Xopher@62 and following:

On RF headphones that are falling apart, with the failure being in the head-straddling support structure:

I can think of a couple methods of salvaging the assembly by basically splinting it, that will work for most similar types of head-mounted ear-gear.

1.) find a plastic hair-band - of the sort that fits over the top of the head, rather than elastic - that fits well enough not to hurt. Glue or duct-tape busted heaphone supports to it, using it as an endoskeleton. Most have some sort of "nubs" on the bottom to hold hair, those may need to be taped over or covered in thin foam or similar.

2.) like 1 but substitute "alien antenna" headband or similar novelty product for endoskeleton. Missing the part that's novelty makes it cheaper/free as raw material.

3.) as Rob Rusick @73 mentions, stripping a pair of thrift-store headphones down to the support structure can be used instead of a hair-band. Might be able to mount speakers "like the factory did it", otherwise tape/glue/etc. like 1 and 2.

4.) an elastic-type headband/sweatband of the sort that covers the ears may be used to hold the dismounted speakers to the ears, if it isn't too tight. Probably need to finish removing the broken over-the-head support structure and poke the "hinges" or whatever that mount the speakers to it through the headband.

5.) similar to 3 but use a stocking cap.

6.) chunk of metal coathanger as splint - cut to length, bend to shape over head, duct-tape or glue broken headphone bits to it. Pad as needed. I use coathanger splints for a *lot* of make-it-work repairs, like reinforcing a busted laundry basket handle.

7.) if the speakers are loud enough when not pressed against the ears, and sound quality doesn't suffer too much, dangle them from a hat. Will take a bit of work with the attachment method (glue/tape/wire/string/other) to keep them from flopping around too much, but the idea is to make them like ear-flaps on a hunting cap or similar.

Note that most of these suggestions are semi-permanent, so you need to adjust the repaired assembly until it fits OK before you finish gluing/taping/other it down all the way. Unlikely to be adjustable after splinting.

Don't have any better BT suggestions than anyone else, and I hadn't heard about the latency issue either.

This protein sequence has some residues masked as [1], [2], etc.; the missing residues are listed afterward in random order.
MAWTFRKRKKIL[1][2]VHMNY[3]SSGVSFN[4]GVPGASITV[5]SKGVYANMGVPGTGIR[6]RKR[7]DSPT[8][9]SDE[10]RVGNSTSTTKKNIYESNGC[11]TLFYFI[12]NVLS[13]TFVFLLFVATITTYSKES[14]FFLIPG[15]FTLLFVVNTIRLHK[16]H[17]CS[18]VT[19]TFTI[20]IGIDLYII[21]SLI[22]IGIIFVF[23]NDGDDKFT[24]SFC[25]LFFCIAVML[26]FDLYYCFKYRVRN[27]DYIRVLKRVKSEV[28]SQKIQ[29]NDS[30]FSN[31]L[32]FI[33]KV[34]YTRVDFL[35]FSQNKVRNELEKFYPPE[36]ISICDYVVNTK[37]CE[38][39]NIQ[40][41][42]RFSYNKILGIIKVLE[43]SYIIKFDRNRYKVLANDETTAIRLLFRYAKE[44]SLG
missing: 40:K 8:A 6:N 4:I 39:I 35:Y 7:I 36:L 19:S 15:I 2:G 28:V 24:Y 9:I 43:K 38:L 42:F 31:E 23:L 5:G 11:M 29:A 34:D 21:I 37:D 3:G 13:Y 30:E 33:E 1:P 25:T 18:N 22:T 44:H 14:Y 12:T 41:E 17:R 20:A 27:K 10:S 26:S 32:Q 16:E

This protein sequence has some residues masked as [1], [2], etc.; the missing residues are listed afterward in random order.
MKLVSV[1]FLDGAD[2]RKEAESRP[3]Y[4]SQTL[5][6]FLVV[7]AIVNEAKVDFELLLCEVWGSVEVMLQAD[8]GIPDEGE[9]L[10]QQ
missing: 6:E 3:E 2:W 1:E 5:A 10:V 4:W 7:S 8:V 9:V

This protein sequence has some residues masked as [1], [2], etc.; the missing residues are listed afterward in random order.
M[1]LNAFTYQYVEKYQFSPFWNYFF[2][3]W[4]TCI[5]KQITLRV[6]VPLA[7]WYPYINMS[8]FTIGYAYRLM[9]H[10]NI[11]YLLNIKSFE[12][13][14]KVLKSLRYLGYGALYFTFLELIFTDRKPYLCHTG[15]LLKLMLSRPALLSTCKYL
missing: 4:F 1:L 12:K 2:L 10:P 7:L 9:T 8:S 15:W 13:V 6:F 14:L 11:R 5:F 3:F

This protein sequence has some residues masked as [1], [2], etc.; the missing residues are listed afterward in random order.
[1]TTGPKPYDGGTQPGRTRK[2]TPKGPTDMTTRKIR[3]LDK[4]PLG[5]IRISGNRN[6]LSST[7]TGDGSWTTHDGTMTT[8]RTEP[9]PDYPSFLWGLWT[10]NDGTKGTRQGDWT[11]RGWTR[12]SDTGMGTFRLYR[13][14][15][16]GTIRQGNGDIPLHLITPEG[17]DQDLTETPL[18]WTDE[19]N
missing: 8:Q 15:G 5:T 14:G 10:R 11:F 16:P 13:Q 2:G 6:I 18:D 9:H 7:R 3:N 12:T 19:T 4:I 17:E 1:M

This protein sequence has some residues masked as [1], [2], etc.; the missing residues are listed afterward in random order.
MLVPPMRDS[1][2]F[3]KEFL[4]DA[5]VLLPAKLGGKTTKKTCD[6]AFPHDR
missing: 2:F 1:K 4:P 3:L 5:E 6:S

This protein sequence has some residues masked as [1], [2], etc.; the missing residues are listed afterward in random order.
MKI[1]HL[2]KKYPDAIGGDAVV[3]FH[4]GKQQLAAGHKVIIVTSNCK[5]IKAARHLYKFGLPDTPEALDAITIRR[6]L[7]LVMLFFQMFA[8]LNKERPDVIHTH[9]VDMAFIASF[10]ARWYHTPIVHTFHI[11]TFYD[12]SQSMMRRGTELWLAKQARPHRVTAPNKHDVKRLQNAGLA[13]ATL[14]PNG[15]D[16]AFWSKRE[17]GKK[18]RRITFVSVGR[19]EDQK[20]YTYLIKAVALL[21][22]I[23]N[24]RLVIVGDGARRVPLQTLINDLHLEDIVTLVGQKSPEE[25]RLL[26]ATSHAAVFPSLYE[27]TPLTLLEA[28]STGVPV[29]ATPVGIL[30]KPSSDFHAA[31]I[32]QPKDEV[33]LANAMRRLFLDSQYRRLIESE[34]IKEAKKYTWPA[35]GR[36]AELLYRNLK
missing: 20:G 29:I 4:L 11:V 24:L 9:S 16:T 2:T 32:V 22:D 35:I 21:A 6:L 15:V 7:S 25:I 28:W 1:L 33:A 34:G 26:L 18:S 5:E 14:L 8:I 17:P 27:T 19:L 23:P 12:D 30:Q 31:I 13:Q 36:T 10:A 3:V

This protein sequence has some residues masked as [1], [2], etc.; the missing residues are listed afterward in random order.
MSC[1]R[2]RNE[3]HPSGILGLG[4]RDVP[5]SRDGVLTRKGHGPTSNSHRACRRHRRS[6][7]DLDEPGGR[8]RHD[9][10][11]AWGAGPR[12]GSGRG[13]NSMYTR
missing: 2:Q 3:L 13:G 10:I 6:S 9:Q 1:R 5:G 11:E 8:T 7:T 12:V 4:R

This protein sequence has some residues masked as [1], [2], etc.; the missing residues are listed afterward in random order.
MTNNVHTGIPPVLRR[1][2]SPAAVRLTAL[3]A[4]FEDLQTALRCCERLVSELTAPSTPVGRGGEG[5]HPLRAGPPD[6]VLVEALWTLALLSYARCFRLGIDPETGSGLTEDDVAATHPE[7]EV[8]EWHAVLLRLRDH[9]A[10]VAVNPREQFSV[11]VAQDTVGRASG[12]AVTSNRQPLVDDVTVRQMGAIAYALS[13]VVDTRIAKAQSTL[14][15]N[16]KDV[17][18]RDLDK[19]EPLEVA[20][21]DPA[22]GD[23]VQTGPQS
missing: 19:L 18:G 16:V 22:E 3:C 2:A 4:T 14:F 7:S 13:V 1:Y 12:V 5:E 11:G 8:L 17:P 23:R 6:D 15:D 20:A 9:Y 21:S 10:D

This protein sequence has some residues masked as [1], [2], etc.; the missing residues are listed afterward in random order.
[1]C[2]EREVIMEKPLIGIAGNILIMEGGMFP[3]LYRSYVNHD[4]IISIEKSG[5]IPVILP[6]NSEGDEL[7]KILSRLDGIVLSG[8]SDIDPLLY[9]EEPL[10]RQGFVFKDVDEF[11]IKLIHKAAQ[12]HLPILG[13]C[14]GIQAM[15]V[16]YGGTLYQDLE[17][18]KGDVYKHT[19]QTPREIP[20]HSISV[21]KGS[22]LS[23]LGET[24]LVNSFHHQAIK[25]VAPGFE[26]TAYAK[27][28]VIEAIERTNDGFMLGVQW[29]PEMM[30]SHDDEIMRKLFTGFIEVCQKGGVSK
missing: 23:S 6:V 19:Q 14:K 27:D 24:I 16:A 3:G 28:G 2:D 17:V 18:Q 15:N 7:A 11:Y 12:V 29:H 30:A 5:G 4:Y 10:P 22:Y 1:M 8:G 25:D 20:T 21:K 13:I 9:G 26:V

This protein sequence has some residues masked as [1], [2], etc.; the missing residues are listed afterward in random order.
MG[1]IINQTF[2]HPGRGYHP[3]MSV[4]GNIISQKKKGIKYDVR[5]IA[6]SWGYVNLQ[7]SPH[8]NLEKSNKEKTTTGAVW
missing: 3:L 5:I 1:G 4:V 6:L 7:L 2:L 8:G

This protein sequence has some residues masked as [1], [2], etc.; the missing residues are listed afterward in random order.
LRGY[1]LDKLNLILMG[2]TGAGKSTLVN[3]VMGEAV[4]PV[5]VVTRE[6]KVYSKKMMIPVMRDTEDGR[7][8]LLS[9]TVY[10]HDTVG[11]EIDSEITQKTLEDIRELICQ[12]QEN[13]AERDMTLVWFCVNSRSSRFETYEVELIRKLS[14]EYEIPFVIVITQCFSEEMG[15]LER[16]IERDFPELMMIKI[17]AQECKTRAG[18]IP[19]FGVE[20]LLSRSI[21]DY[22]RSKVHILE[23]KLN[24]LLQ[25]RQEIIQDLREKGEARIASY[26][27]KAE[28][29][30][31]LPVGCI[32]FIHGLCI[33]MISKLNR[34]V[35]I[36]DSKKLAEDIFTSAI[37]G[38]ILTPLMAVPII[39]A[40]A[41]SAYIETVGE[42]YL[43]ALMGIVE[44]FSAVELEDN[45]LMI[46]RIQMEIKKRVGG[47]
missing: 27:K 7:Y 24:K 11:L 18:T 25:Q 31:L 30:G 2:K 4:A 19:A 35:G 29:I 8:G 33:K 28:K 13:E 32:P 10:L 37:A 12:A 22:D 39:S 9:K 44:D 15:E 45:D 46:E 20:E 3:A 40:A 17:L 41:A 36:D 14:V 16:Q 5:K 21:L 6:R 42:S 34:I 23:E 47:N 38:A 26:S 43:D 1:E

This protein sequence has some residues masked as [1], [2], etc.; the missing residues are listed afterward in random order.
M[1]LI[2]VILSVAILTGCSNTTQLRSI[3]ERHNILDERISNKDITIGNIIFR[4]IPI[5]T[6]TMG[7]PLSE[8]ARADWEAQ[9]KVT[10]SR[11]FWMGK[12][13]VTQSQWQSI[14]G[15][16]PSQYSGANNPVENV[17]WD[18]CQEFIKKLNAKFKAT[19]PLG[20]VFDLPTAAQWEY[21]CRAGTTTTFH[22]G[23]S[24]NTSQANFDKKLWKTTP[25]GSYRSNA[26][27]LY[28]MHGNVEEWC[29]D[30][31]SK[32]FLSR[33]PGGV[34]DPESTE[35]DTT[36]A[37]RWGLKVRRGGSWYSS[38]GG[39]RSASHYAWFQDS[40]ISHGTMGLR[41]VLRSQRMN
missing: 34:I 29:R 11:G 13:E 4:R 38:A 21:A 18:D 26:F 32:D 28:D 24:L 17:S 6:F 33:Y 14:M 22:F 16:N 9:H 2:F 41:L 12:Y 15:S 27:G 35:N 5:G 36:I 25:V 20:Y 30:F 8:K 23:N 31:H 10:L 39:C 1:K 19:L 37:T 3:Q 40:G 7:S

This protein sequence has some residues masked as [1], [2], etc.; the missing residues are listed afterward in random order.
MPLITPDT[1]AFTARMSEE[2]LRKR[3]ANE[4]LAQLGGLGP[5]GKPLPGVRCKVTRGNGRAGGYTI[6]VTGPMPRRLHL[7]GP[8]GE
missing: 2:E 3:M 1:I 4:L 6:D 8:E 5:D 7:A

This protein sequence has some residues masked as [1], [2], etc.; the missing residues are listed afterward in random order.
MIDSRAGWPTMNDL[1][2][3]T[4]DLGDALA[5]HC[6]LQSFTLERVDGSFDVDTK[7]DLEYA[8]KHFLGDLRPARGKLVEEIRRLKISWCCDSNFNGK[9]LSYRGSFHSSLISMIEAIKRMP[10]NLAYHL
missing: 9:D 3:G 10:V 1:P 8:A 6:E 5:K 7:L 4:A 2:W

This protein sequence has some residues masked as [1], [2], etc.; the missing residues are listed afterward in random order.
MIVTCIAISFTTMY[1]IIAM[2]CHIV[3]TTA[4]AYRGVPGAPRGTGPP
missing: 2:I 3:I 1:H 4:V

#90 ::: Jacque ::: (view all by) ::: October 15, 2018, 01:26 PM:

Rob Rusick @73: latency

Once during kindergarten, a coworker's son's class did a project where each student was to become the "class expert" on some topic. Coworker's son chose as his topic brachiosaurs.* So after he'd given his presentation, the class was asked if they had questions. One classmate held up his hand, and wanted to know, "So, how long does it take them to swallow."

Which, you know, is actually a brilliant question.

* Quiet, you. This is a "family friendly" comment.

Venus @83: The most hopeful solution I've seen means using grazing meat animals in ultra-traditional ways (think Africa, South America)

The tricky part there is that a lot of times grazing leads to deforestation, and the trick to reforestation can often require keeping domestic ruminants off of the land you're trying to keep in forest.

Tom Whitmore @84: Agreed that growing them is not usually a good way to have a cash crop.

It's my understanding that companion-planting can actually substantially increase productivity. The trick of course is that this does not admit of current mechanized harvesting tech. I've heard it said (I think it was here on ML, actually) that the indigenous peoples of the Americas were masters at domesticating landscapes such that hunting and gathering was far more efficient than what we generally think of today. I doubt that, even at their heights, they were dealing with anything like the population densities we're coping with now, however.

cajunfj40 @89 metal coathanger

Coathangers are one of the basic structural elements of the Universe. I'm constantly on the lookout. I don't do dry-cleaning, so I don't have an automatic supply, but I use them a lot, both for art and for practical things.

reinforcing a busted laundry basket handle

I've started repairing a lot of plastic items, instead of buying new. Not only does that preserve loyal-and-true old items that really work for me, but ecology! I've taken to saving various color plastic lids off things, so I have a palette to work from. (I just repaired the battery door on my little digital camera!) Also with the wire reinforcing! (So it'll break in a different place, next time.)

#91 ::: Julie L. ::: (view all by) ::: October 15, 2018, 02:52 PM:

ISTR reading someweb (but can’t find it right now) that the 19th-century introduction of sweet potatoes to coastal China provided a huge launchpad for the Chinese diaspora, because they could produce an enormous nutritional yield without requiring the construction/maintenance of rice paddy terraces in monsoon-prone mountainous terrain. So fewer people dying of starvation -> population boom -> not enough land to share out, so go forth overseas? If so, an interesting reverse-reflection of the Irish Potato Famine.